SurgiTel Ergo Practice News

How to Determine Your Custom Magnification Needs

ErgoPractice News – September 2013
By Jin Chang PhD

How Do We Know Which Magnification Power We Need?

For most hands-on work, our eyes are the main sensory system for detecting critical information which is needed to perform procedures. Although the human eye is a marvelous optical instrument, its visual acuity is inadequate for many complex clinical procedures.

Normal visual acuity is commonly referred to as 20/20 vision, the metric equivalent of which is 6/6 vision. Under an optimum illumination condition, a human eye with 20/20 vision is able to recognize two points or lines that are one arc minute apart (equivalent to lines that are spaced 1.75 mm apart at 20 feet or 6 meters away). The vision of 20/40 is considered half as good as normal performance. As we get older our vision will naturally deteriorate and become far less than 20/20 vision.

Our visual acuity is significantly affected by illumination. Under bright clinical illumination, which is brighter than optimum illumination for best visual acuity, our iris naturally closes tighter making our pupil smaller. So, the effective area of our eye lenses will become smaller than the optimum size. Most clinicians can recognize lines spaced about 100 µm to 130 µm at 35 cm (about 14 inches) away. If we want to see beyond the vision of our unaided eyes, we have to use magnification devices such as loupes or microscopes.

If we use the average line space of 115 µm [= (100 + 130)/2] which can be recognized by most clinicians, the minimum magnification power (MP) as a function of working distance (WD in cm) and line space (LS in µm ) to be recognized will be given by MP = [(115/35) x WD]/LS. Using this equation, we can easily find the magnification power needed to recognize lines spaced LS µm. This equation shows that longer working distances require larger magnification powers. So, in general, taller clinicians need higher magnification power than shorter clinicians to achieve the same result.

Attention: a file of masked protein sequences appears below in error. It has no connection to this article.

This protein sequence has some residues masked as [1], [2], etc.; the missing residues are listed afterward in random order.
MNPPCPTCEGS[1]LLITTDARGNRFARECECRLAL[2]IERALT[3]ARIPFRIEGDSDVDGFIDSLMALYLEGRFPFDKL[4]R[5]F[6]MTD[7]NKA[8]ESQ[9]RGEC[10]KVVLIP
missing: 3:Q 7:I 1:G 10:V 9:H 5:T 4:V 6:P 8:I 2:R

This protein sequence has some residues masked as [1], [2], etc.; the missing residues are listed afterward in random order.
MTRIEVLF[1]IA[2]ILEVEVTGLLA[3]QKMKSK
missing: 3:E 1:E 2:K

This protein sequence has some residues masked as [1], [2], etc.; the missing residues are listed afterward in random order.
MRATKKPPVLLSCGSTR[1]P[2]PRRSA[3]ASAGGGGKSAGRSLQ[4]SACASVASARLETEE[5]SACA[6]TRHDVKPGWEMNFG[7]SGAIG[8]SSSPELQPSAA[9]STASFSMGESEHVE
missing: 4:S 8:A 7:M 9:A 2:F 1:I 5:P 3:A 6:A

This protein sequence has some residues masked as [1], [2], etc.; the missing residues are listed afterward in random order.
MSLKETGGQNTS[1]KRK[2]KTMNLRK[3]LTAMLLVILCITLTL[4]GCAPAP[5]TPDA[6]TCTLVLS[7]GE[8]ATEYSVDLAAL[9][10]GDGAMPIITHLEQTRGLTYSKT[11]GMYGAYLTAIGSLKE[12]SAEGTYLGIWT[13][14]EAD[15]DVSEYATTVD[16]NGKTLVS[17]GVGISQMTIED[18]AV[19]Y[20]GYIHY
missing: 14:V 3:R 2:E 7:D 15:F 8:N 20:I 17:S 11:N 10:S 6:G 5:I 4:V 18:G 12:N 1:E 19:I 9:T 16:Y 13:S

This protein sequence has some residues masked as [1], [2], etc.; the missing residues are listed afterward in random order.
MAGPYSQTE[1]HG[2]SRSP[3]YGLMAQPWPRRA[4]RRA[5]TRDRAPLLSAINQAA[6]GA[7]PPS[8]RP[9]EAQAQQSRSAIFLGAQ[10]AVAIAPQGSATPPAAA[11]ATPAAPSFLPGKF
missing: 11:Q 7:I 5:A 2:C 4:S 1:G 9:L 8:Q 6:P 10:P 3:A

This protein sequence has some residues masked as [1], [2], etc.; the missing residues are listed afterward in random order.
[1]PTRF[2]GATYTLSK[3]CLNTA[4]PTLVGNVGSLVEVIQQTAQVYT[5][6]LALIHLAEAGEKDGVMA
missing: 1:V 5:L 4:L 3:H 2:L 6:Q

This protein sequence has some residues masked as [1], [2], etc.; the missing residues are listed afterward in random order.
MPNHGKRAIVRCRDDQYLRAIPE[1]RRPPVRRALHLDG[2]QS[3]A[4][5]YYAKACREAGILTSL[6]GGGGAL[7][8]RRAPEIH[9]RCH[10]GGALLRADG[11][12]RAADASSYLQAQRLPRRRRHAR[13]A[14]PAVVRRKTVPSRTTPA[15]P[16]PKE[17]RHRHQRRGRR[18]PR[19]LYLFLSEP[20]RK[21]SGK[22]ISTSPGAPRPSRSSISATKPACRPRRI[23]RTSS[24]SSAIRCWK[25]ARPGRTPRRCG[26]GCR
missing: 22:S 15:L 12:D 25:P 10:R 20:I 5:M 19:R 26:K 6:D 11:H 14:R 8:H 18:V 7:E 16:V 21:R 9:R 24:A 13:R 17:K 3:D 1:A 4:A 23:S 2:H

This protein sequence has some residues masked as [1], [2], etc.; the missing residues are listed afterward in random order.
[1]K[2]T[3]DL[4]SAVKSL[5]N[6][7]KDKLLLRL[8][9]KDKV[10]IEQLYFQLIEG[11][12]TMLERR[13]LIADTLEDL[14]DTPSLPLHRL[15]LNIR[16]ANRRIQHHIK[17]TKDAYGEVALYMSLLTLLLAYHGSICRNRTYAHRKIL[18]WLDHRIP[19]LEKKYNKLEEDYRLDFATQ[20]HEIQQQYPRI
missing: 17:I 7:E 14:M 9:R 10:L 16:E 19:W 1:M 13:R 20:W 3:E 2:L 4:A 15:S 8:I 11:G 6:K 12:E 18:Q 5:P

Let’s consider several examples. If WD = 40 cm (about 16 inches) and LS = 50 µm, MP = 2.6x. If WD = 50 cm (about 20 inches) and LS = 50 µm, MP = 3.3x. If WD = 35 cm (about 14 inches) and LS = 25 µm, MP = 4.6x. If WD = 50 cm (about 20 inches) and LS = 25 µm, MP = 6.6x.

From these examples, you can see that you cannot always use the same magnification loupes which your friends use. Your friends may swear there is no need for magnification higher than 2.5x or 3.5x or 4.5x, et cetera, for a certain procedure. But if your working distance is longer than your friends you will need a higher power magnification than what your friend uses. Using higher than the minimum magnification will significantly improve your motor skills and work performance. Note, however, that adapting to higher power magnifications may require a longer learning period.

To learn more about how this concept may be impacting you and your work contact your local SurgiTel representative at Find a Rep or by calling 1-800-959-0153.